Sept, 2001





Branching Out

Forward thinking and expanding into related businesses has kept Huffman-Wright prominently on the map

Story and photos by Kurt Glaeseman

Biodiversity may be a catchword of the current decade, but the Huffman-Wright Company of Canyonville, Oregon, knew and understood the concept twenty years ago when they figured out how they could keep themselves alive and healthy with a similar idea - economic diversity. Still one of the top ten Oregon logging contractors, the Huffman-Wright name also figures prominently in road construction, an equipment supply shop, a Stihl dealership sawshop, and the Starlite Quarry. The sometimes complicated inter-relationships are no accident. When logging took a decided downturn in the late '80s, the company leadership assessed their strengths and modified their focus. 

The garage and workshop at 3rd & Huffman, Canyonville,OR

It was a gutsy move, but brothers Hap and Ralph Huffman and brother-in-law Roger Wright chose an aggressive role in reshaping their destiny. The family-owned company started in the late 1950s, logging in the Canyonville and Riddle area south of Roseburg. In the 1960s and '70s the company experienced a growth surge; with plenty of logs, they expanded to 13 cat and high lead skyline sides. Road-building came with the territory - it was not unusual for plans to call for 20 to 25 miles of forest access roads. Business prospects looked good, that is until about 1985, when federal legislation made vast tracts of timber unavailable. 

Above: Timberjack 2628 feller-buncher 
BELOW: East of Cottage Grove, OR a Thunderbird stroke delimber.

The Huffman-Wright team were willing to consider logging cutback options, but they did have a lot of expensive machinery and a payroll of loyal employees. As Hap Huffman points out, it was only natural to branch out with their roadbuilding expertise to state and federal projects. Once the decision was made, the company made major investments in equipment and manpower. Some of their loggers who adapted well to the machinery suddenly found themselves building roads. The enterprise started out with small projects in the late '80s; the company learned about funding and bonding and bidding and a host of new regulations, but success did come.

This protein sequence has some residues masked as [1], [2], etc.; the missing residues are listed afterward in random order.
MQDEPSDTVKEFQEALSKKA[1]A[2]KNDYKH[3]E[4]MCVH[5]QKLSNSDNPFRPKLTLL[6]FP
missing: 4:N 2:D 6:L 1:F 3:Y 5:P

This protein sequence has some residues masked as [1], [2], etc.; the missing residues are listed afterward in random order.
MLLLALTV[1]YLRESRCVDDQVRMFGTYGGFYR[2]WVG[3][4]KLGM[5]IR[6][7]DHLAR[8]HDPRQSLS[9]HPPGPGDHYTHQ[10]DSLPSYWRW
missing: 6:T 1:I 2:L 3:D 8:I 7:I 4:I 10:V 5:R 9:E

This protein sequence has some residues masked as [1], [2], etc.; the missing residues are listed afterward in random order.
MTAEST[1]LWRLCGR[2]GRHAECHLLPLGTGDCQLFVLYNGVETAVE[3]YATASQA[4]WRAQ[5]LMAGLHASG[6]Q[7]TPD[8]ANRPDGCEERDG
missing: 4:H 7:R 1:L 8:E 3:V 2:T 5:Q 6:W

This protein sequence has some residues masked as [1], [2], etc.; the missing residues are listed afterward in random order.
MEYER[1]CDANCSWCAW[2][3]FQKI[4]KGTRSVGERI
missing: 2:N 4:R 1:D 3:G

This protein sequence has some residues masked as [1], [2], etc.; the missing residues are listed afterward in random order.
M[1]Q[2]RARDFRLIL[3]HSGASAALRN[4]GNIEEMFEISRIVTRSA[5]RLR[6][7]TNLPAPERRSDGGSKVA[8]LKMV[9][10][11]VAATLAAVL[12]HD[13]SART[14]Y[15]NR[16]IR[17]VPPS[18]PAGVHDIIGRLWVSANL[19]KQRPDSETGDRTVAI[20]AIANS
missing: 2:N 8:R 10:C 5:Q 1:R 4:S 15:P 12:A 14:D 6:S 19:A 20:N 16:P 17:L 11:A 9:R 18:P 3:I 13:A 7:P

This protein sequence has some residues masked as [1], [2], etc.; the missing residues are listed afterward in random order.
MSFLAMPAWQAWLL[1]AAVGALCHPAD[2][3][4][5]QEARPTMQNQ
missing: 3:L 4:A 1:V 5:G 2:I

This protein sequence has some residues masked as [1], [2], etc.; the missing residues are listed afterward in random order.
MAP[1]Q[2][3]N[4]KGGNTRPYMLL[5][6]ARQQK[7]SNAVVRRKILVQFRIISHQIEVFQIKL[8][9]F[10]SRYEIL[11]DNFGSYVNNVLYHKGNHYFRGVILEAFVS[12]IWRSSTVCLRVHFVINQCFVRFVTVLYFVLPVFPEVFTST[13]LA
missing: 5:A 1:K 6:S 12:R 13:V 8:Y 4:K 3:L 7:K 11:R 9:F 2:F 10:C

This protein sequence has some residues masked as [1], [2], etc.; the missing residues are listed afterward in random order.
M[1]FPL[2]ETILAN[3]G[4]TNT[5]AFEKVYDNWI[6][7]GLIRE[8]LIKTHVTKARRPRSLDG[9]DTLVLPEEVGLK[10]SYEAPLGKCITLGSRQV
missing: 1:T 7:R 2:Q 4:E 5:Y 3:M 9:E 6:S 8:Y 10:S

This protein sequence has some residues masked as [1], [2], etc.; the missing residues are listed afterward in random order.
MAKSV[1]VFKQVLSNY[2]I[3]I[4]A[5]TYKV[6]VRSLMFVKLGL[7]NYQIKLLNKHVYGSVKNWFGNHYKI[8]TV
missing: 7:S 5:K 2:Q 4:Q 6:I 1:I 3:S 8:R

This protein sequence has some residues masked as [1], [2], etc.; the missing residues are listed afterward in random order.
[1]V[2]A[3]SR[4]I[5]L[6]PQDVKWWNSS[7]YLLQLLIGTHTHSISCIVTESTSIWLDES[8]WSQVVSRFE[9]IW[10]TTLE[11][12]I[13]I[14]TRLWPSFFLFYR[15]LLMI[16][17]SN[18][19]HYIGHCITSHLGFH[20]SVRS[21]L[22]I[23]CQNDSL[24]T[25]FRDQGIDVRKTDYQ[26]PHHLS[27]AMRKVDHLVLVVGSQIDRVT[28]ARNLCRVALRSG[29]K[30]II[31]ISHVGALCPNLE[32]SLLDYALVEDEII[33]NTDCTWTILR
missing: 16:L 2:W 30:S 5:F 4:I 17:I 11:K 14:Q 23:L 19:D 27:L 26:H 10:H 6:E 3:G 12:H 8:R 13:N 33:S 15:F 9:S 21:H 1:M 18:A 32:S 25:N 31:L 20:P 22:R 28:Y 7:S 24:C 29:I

Huffman-Wright had always tried to keep their logging operations within a hundred miles of the home office, and they tried to do the same with the road construction. But that was difficult. Although they prefer to operate within Oregon, their excavation, bridge, overpass and underground line bids have taken them to Washington, Idaho, Nevada and California. Today the 140 employees are almost evenly split between the road building and the logging crews. 

Logging: Thunderbird 6140 swing yarder, used in conjunction with an Eaglet Carriage for thinning.

With a growing two-pronged venture, often spread over many square miles of area, it made good sense to stabilize the source of supplies that they would need from day to day. The South Douglas Supply Shop, under the Huffman-Wright umbrella, keeps a staggering inventory of skylines, haul-back lines, culverts, tools, signs - even safety glasses and logging boots. Items can be used directly for the company operation, or for personnel purchases, which can be deducted from paychecks much like the old company store idea. And the South Douglas Sawshop Saws and chains and bars, as well as advice and maintenance, are just minutes from the main office. 

Another valuable offshoot is Starlite Rock and Construction, a quarry with a rock crusher that can supply and deliver material for Huffman-Wright projects or for private parties. "It was a question of survival," says Hap Huffman, Vice President in Charge of Operations. "We had to have the foresight and the ability to shift gears if we were going to move into a new venue. We've always had good relations with several mills, but we couldn't afford to have our total income based just on logging. If we wanted to go forward, we had to broaden our base. I never wanted to get out of logging completely. I started as a timber faller in 1966, and it still is part of my life, but now things are more complex." 

Link-Belt 4300 with Pierce front

Today Huffman-Wright operates seven logging sides, with a variety of techniques and machinery. The long span skyline side has a cut-to-length operation, but you could also see a small cat side or a forwarder side, with plans for thinning or for clearcutting. The company tries to keep their logging options open - and that means having lots of different equipment available for whatever might come up. The stems they cut are mostly Douglas fir - a little old growth but mostly second growth. The Forest Service work has pretty much shut down, so almost all the work is on private land.